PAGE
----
Life Star Damian Lewis and Creator Rand Ravich Preview Wednesday’s Season Finale and Ponder the Show’s Future

by | April 7, 2009 at 8:10 PM | Interviews, TV News

NBC’s Life is all about second chances. So will the TV show get the second, or technically, third chance it needs with a renewal to come back next season? Mum’s the word from the peacock net, but star Damian Lewis and Creator/Executive Producer Rand Ravich sure hope so. Fancast spoke to the duo during a press call and got all the goods on Wednesday’s season finale which could potentially be their last show. Which raises a million and one questions like whether Damian Lewis’ character Charlie Crews will ever find out who falsely put him behind bars for 12 years, and what happens when he does; what’s going on with the missing-in-action Danni Reese (the actress Sarah Shahi is on maternity leave), and what will happen to her fill-in Gabrielle Union when, and if, she returns? Luckily for us, Damian and Rand were on hand to help answer those questions and more. Now if only we could adopt Crews’ Zen take on life and the anxiety of waiting for a pick-up would go over so much easier…

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Damian, how has it been working with Gabrielle Union?
Damian Lewis:
Gabrielle is fantastic. It’s been great, you know, big shoes to fill coming in in Danni Reese’s place and finding a new partner for Crews. She comes with a different dynamic, a different set of objectives and aspirations and it was a fun, fresh new character and Gab was a pleasure to work with.

Rand, Before Gabrielle was announced as joining the show, there was speculation you guys were thinking about trying a series of guest stars for Crews’ replacement partner. Are you still planning to do that? Or will you try to keep her on assuming you guys come back?
Rand Ravich:
We loved her character. I mean, we loved her on set and on camera, because every character on TV doesn’t have to be messed up. Everybody doesn’t have to have a dark secret. Everybody does not have to be dealing with tragedy. And there are people who are happy and adjusted and can be different and quirky and have their own character. And she brought that breath of fresh air to the bullpen. She’s off shooting her own pilot so just for the consistencies of broadcast television we don’t know whether she will be available to us. We were very lucky to get her for these four episodes when we found out Sarah [Shahi] was pregnant. But that being said, the Sarah/Crews dynamic is the heart of the show and every time we sit down to write a script, what you have to remember is that, Crews has to deal with prison and coming out of prison and the conspiracy and who got it. But, you know, like a marriage in a moment to moment dynamic, the energy of the show is Crews and Reese tumbling around and around each other giving it the energy. And that’s something I would want to go back to as soon as I can.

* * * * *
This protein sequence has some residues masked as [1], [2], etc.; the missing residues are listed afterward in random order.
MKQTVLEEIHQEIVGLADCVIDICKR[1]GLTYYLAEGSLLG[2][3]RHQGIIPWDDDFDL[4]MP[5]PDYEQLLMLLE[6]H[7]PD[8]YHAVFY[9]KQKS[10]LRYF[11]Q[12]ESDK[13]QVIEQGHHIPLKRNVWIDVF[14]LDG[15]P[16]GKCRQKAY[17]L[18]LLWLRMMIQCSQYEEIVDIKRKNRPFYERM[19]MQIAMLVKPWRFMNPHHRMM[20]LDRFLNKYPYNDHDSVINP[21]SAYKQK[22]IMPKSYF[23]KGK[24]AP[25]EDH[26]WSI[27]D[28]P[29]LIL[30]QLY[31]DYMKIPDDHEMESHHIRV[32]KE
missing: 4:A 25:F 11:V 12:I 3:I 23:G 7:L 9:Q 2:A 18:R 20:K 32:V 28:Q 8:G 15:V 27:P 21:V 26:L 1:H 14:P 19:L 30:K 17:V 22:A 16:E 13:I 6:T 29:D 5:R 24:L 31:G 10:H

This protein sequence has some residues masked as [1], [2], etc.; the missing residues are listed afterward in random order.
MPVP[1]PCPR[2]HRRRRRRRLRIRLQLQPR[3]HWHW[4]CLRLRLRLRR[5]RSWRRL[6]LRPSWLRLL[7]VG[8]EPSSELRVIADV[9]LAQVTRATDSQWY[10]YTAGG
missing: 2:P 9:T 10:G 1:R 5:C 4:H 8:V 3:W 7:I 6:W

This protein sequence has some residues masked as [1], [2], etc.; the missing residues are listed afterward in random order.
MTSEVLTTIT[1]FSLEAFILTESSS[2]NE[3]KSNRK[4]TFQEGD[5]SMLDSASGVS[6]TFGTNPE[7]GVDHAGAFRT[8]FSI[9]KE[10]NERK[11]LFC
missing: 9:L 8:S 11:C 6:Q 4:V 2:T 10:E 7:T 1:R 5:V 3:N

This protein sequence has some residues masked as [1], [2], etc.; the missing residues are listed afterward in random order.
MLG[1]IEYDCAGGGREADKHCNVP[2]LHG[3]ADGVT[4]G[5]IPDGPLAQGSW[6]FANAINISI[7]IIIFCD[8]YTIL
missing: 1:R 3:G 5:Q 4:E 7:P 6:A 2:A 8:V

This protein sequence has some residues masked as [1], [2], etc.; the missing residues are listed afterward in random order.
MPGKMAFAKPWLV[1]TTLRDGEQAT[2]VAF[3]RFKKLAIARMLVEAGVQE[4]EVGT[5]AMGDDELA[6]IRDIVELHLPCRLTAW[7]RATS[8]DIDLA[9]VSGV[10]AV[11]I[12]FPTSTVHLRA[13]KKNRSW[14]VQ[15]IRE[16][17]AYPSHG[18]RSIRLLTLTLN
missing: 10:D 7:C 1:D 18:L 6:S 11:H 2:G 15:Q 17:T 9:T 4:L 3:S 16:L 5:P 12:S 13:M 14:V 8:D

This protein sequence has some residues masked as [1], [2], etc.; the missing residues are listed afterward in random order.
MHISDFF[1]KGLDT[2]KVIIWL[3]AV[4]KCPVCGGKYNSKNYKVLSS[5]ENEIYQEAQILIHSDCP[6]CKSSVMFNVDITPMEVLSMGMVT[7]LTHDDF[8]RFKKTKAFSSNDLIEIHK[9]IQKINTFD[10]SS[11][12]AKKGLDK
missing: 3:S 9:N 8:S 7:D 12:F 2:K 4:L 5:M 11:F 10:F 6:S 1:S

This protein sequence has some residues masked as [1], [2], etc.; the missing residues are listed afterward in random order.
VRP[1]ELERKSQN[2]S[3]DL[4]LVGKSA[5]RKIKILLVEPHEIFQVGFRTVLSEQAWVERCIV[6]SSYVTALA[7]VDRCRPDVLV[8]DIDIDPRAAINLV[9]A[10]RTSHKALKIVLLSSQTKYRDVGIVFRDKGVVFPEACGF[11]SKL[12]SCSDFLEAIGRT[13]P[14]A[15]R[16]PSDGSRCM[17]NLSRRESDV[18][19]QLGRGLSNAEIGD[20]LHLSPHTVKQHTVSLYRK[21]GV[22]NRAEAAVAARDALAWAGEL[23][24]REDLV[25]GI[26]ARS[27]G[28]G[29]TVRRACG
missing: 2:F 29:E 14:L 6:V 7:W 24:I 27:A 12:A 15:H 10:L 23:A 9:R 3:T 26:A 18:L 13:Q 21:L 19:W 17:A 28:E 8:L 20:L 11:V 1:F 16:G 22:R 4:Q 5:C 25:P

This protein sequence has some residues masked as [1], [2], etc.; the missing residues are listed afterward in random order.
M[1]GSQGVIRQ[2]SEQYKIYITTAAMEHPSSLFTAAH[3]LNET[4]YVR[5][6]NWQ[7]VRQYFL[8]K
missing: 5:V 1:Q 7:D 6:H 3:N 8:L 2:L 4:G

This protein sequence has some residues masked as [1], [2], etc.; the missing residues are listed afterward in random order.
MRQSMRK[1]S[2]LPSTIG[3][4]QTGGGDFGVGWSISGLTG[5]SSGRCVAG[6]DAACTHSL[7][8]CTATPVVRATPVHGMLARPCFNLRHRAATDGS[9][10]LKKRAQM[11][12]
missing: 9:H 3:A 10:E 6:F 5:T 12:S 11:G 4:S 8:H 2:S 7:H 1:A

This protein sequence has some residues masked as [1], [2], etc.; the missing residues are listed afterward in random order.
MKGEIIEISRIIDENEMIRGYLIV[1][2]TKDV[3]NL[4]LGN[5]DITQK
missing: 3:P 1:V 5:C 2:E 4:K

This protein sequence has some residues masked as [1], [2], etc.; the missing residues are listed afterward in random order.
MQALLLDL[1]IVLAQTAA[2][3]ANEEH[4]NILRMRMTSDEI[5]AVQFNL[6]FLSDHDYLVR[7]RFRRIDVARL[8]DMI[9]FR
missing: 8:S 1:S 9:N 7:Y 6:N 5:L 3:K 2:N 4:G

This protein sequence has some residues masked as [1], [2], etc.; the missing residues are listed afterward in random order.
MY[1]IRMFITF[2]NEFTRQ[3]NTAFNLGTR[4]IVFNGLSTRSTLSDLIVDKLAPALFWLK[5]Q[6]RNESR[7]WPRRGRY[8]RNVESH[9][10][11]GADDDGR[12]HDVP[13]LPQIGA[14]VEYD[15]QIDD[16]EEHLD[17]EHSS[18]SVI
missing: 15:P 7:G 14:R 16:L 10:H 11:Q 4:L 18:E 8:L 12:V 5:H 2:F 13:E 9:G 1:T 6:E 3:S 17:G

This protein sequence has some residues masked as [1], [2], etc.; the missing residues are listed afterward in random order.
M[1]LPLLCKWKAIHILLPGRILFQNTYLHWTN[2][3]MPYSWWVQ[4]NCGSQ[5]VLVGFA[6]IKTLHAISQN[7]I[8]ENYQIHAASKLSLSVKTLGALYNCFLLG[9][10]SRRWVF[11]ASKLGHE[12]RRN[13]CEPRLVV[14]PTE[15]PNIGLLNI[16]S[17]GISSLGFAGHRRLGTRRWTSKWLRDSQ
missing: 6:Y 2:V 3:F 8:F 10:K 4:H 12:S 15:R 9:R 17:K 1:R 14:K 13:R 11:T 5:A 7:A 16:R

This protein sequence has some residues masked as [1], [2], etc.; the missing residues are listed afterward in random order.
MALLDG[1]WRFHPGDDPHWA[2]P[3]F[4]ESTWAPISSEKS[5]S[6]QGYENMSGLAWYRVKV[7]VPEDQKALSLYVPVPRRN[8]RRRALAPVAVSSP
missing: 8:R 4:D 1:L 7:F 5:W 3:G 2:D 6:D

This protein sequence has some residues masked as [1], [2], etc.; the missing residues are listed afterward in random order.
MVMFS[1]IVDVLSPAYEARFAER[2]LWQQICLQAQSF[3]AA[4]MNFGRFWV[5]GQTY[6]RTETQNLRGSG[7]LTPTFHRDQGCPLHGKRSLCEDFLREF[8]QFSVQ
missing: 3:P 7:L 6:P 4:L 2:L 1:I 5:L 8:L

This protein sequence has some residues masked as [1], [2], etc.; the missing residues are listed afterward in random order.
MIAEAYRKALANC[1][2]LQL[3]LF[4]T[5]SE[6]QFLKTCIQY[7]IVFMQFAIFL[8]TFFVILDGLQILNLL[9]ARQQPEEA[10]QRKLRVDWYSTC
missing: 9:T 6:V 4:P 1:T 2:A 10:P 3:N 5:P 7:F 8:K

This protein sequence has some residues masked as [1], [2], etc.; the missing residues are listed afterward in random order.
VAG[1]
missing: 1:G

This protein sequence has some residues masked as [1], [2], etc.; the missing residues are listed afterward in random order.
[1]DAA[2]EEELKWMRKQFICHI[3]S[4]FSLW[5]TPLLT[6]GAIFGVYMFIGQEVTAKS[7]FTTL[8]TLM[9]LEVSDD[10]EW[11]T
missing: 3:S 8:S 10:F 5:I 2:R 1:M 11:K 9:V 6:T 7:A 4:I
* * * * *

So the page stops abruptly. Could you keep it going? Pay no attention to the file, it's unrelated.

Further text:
So you don’t expect to bring on other people?
RR:
We’ll have to see about the state of Sarah’s pregnancy. It’s a very strange, because it’s not a purely creative choice. It’s Gabrielle and her pilot, it’s Sarah and her pregnancy. I don’t like change. But I’d like to go back to the way it was. If we get picked up we’ll have to make that decision so we’re not sure yet.

Damian, What do you find continues to challenge you about the role as Charlie Crews?
DL:
I think more often than not, when you think of an emotional response to something, or how one might respond in a situation, Charlie probably finds a different way to respond to it, I think. In a strange way he is kind of counter-intuitive, which of course is what opens up different portals for him, than it does for your average human being or cop because by choosing the least trodden path he discovers things others don’t.
So it’s just staying vigilant with that and being disciplined about making choices that aren’t always the obvious ones.

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Why do you think people continue to tune in and watch the show?
DL:
I think there’s a lot of procedural cop drama. We’re a cop show that has a bit of difference to it. It has themes which are a little bit more ambitious than your average show to do with transcendence and second chances. I think people respond to the Zen Buddhist element of it because it’s not laid on heavily, it’s done playfully but it’s interesting for people to watch. Then I think the show is constantly conflicted with itself. There are opposite opposing magnetic forces in the show within the main storyline and within each character. So I think there’s just a bit more for people to get their teeth into and that’s why they stick around and watch it.

Rand, what’s your gauge on the show returning for a third season this fall at this point?
RR:
They’re being very Zen about it. It’s a crazy time in television. NBC is kind of figuring itself out. And those questions are certainly above my pay grade. But I’ve always felt that creatively we get tremendous support at the studio and network. I think they’ve got pilots coming in honestly and I think they’ll judge us with everybody else.

What can you both tell us about the season finale?
DL: